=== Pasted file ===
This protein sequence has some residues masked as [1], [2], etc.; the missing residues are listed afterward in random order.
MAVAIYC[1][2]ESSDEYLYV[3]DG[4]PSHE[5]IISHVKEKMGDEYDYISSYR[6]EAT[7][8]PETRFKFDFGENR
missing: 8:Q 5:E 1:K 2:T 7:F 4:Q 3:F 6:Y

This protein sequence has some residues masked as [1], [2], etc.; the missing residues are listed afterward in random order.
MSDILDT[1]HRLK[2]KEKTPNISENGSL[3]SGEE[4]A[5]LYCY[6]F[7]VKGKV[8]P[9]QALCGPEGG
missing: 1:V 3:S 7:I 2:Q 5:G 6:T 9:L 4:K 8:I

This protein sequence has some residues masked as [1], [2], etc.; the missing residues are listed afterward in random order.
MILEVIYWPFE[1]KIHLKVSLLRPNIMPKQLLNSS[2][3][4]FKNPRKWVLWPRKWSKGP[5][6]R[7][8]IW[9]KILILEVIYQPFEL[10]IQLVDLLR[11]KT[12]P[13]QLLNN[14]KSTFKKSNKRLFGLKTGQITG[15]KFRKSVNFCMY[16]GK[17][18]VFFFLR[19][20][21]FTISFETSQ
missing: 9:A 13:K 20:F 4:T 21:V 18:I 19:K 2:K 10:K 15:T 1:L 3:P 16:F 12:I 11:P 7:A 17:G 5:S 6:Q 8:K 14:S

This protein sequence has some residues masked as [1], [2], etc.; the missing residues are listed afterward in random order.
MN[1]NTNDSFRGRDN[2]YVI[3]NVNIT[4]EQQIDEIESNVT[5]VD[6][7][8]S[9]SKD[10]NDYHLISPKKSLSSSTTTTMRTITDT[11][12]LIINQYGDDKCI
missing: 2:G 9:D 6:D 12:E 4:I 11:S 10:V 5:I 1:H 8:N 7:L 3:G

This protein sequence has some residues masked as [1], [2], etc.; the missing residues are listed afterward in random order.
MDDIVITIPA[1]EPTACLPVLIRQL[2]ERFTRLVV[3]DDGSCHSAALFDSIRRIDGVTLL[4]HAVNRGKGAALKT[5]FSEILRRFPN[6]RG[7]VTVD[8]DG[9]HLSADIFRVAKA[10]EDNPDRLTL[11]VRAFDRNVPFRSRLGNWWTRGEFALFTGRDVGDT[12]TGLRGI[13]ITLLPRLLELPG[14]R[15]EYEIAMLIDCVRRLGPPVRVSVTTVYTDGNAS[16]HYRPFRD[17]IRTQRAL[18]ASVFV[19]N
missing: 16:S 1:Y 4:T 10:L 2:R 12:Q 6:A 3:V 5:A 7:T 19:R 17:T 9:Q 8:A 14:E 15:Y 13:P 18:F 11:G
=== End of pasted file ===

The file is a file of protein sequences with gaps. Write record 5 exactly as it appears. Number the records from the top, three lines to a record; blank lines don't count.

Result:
This protein sequence has some residues masked as [1], [2], etc.; the missing residues are listed afterward in random order.
MDDIVITIPA[1]EPTACLPVLIRQL[2]ERFTRLVV[3]DDGSCHSAALFDSIRRIDGVTLL[4]HAVNRGKGAALKT[5]FSEILRRFPN[6]RG[7]VTVD[8]DG[9]HLSADIFRVAKA[10]EDNPDRLTL[11]VRAFDRNVPFRSRLGNWWTRGEFALFTGRDVGDT[12]TGLRGI[13]ITLLPRLLELPG[14]R[15]EYEIAMLIDCVRRLGPPVRVSVTTVYTDGNAS[16]HYRPFRD[17]IRTQRAL[18]ASVFV[19]N
missing: 16:S 1:Y 4:T 10:L 2:R 12:Q 6:A 3:V 5:A 7:T 19:R 17:T 9:Q 8:A 14:E 15:Y 13:P 18:F 11:G